Why It’s So Hard to End the War in Ukraine

A wounded man walks past as emergency service personnel attend to the site of a blast in Kyiv, Ukraine. (Photo by Ed Ram/Getty Images)

Ukrainians’ confidence is growing after a series of battlefield victories culminated with a successful attack on the symbolically and strategically important Kerch Bridge. Yet anxiety lingers over Russian President Vladimir Putin’s commitment to his bloody and protracted invasion—and what he might do to turn the tide.

A consensus has developed in Ukraine that winning is the only option. That means repelling Russian forces from Ukraine’s internationally recognized borders, taking legal action against Russian war criminals, pursuing reparations and eventually joining the European Union and NATO. The question is whether Ukraine can maintain these ambitious goals if its supporters begin pushing for a less ambitious settlement.

This week leaders of the G-7 issued a statement promising to stand with Kyiv “for as long as it takes.” National leaders have made similar pronouncements for months. Although officially supportive of Ukraine’s goals, many allies have worried publicly about the danger of Putin’s nuclear threats and energy blackmail.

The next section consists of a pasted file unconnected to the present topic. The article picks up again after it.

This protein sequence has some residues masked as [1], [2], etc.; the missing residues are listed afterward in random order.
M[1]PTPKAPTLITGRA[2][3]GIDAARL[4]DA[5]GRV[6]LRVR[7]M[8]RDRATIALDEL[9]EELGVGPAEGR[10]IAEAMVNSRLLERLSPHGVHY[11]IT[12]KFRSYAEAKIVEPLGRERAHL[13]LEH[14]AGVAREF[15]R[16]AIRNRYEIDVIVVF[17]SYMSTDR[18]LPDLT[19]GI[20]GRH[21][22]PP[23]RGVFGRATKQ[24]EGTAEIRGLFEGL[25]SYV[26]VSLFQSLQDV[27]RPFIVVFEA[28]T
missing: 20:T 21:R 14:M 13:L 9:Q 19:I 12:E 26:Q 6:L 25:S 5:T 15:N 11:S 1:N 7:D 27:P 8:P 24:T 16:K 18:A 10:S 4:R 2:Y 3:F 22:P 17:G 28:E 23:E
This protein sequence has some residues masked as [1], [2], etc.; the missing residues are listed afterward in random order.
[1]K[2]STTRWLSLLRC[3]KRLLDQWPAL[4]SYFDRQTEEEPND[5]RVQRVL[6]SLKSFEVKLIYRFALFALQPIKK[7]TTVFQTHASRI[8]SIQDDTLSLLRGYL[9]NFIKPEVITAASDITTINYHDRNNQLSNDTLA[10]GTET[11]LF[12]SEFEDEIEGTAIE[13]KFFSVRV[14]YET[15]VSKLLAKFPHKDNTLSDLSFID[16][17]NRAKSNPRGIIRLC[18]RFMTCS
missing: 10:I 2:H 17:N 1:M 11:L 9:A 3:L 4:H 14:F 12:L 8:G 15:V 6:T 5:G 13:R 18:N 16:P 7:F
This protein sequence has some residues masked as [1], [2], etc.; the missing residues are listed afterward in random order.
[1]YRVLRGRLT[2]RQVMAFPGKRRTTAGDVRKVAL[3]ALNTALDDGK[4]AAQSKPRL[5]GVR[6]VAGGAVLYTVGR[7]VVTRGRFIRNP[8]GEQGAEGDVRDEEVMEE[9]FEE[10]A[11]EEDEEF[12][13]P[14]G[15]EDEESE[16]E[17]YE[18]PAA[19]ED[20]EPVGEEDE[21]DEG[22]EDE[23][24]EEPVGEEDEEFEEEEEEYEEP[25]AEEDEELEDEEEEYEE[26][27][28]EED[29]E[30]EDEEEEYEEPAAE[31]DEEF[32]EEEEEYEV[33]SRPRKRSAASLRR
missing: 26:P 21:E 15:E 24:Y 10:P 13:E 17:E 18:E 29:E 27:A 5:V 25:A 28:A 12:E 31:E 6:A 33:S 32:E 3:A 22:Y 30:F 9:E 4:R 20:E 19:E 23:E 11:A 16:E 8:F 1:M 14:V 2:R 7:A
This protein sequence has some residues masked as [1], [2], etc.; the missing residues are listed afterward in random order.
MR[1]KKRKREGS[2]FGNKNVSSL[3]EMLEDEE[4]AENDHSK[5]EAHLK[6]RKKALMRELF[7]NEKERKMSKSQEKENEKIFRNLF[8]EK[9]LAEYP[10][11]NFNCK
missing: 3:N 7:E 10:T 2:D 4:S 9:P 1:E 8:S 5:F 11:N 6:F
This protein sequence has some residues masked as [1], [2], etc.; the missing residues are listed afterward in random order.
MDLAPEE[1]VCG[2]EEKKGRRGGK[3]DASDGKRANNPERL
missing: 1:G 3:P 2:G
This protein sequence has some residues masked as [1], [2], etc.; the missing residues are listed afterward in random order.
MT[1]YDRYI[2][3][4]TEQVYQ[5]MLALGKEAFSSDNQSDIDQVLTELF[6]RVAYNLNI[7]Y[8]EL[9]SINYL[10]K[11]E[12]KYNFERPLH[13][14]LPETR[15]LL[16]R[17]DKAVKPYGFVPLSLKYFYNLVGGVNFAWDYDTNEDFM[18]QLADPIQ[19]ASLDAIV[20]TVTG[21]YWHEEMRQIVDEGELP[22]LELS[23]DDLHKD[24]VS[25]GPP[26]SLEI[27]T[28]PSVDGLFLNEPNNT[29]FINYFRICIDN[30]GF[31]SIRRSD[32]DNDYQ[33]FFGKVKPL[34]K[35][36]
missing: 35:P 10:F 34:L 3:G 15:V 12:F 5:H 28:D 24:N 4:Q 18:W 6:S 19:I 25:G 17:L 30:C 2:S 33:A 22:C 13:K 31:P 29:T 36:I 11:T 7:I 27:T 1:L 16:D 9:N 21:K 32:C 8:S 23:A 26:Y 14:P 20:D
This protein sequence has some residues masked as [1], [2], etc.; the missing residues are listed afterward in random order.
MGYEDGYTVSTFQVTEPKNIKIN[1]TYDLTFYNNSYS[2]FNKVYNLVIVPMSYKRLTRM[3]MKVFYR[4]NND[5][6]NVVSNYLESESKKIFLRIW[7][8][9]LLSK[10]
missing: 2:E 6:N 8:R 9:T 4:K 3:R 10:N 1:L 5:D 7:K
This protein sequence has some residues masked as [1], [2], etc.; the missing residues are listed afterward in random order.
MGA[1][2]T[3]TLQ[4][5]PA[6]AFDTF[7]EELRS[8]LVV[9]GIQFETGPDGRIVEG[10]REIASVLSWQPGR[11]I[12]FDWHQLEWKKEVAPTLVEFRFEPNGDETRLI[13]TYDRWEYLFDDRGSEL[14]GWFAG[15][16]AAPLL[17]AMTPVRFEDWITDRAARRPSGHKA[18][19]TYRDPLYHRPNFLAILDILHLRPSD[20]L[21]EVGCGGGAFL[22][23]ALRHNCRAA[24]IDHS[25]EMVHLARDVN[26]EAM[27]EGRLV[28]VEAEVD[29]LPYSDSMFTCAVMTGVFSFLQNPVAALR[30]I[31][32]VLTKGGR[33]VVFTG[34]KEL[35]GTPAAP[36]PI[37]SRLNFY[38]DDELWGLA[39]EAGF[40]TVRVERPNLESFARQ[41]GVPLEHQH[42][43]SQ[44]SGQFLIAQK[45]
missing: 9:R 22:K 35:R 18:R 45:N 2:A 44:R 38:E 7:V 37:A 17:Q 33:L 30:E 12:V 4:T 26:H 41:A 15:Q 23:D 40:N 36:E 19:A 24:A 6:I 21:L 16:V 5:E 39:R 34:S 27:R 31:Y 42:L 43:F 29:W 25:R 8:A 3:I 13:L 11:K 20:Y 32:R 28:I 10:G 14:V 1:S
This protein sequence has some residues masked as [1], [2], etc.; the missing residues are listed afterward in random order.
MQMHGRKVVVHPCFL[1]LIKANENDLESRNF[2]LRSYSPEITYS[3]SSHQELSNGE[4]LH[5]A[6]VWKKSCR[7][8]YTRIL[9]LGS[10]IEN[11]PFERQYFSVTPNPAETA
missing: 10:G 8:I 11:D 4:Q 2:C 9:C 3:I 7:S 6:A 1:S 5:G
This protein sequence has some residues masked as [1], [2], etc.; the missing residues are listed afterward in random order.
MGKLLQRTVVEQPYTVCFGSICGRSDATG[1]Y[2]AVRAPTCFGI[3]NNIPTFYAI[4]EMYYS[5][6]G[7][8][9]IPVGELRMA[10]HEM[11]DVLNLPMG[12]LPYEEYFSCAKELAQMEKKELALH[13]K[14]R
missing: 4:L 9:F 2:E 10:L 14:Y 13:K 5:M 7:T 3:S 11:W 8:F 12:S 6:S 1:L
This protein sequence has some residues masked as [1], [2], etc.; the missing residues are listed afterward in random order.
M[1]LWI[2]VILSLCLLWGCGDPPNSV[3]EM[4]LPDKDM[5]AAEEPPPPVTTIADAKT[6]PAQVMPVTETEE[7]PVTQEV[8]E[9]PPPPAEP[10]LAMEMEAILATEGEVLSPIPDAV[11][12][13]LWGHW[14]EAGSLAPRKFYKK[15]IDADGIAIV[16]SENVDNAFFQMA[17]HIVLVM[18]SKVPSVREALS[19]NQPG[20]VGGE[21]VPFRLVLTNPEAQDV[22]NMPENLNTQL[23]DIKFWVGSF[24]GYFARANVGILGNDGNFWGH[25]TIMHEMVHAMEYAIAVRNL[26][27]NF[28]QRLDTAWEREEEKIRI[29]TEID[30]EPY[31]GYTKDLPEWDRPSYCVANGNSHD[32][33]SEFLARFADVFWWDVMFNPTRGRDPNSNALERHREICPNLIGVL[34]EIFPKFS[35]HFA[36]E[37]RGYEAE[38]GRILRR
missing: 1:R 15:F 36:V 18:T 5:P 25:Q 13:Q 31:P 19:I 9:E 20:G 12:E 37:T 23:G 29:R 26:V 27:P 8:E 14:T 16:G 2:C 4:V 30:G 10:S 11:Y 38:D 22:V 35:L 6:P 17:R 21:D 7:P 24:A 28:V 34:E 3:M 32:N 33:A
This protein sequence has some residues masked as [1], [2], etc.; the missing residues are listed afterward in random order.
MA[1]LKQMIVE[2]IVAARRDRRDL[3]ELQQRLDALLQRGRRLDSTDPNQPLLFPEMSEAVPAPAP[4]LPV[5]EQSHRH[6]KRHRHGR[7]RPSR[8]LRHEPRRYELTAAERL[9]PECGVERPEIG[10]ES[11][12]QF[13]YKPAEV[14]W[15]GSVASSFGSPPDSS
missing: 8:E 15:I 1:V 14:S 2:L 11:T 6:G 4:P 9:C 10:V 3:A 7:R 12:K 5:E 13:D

“What is Putin’s off-ramp?” U.S. President Joe Biden asked a gathering of donors in New York City last week. “Where does he find himself in a position that he does not—not only lose face, but lose significant power within Russia?” Biden also implied that the way to avoid nuclear war may be to strike a deal with Moscow. This echoes statements from some skittish European leaders and even billionaire Elon Musk. 

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